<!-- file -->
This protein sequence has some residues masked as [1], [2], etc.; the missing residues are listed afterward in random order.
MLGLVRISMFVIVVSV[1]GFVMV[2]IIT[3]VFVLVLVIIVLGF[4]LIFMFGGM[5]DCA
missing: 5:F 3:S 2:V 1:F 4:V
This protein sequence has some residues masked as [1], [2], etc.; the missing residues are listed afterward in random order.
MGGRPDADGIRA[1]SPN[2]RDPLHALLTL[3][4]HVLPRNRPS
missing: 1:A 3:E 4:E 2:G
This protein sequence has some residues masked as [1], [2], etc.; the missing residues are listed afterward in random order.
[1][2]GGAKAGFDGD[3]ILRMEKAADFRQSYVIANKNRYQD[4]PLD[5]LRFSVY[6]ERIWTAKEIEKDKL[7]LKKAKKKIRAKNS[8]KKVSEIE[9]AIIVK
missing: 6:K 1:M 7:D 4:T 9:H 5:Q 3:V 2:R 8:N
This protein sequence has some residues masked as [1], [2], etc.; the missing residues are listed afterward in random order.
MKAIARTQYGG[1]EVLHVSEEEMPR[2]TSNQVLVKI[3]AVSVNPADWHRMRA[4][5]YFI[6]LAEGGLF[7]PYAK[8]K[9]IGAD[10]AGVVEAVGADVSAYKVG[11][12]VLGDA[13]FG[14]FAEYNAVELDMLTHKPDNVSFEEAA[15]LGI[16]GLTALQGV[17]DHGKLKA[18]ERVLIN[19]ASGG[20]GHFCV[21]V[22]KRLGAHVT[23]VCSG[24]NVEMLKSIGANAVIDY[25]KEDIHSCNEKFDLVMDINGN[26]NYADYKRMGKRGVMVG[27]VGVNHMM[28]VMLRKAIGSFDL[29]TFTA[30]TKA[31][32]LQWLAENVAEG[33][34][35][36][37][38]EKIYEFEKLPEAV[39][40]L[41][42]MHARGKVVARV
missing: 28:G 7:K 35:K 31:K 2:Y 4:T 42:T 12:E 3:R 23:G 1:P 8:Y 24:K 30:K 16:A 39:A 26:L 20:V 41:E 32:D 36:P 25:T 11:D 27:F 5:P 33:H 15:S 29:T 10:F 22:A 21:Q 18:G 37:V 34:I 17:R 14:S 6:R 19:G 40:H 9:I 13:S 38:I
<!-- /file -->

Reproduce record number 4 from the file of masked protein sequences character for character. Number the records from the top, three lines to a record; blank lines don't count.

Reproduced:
This protein sequence has some residues masked as [1], [2], etc.; the missing residues are listed afterward in random order.
MKAIARTQYGG[1]EVLHVSEEEMPR[2]TSNQVLVKI[3]AVSVNPADWHRMRA[4][5]YFI[6]LAEGGLF[7]PYAK[8]K[9]IGAD[10]AGVVEAVGADVSAYKVG[11][12]VLGDA[13]FG[14]FAEYNAVELDMLTHKPDNVSFEEAA[15]LGI[16]GLTALQGV[17]DHGKLKA[18]ERVLIN[19]ASGG[20]GHFCV[21]V[22]KRLGAHVT[23]VCSG[24]NVEMLKSIGANAVIDY[25]KEDIHSCNEKFDLVMDINGN[26]NYADYKRMGKRGVMVG[27]VGVNHMM[28]VMLRKAIGSFDL[29]TFTA[30]TKA[31][32]LQWLAENVAEG[33][34][35][36][37][38]EKIYEFEKLPEAV[39][40]L[41][42]MHARGKVVARV
missing: 28:G 7:K 35:K 31:K 2:Y 4:T 42:T 12:E 3:R 23:G 1:P 8:Y 24:K 30:K 16:A 39:A 26:L 20:V 41:E 32:D 36:P 25:T 11:D 27:F 5:P 33:H 15:S 29:T 10:F 22:A 21:Q 18:G 37:V 34:I 17:R 14:S 6:R 19:G 40:H 9:I 13:S 38:I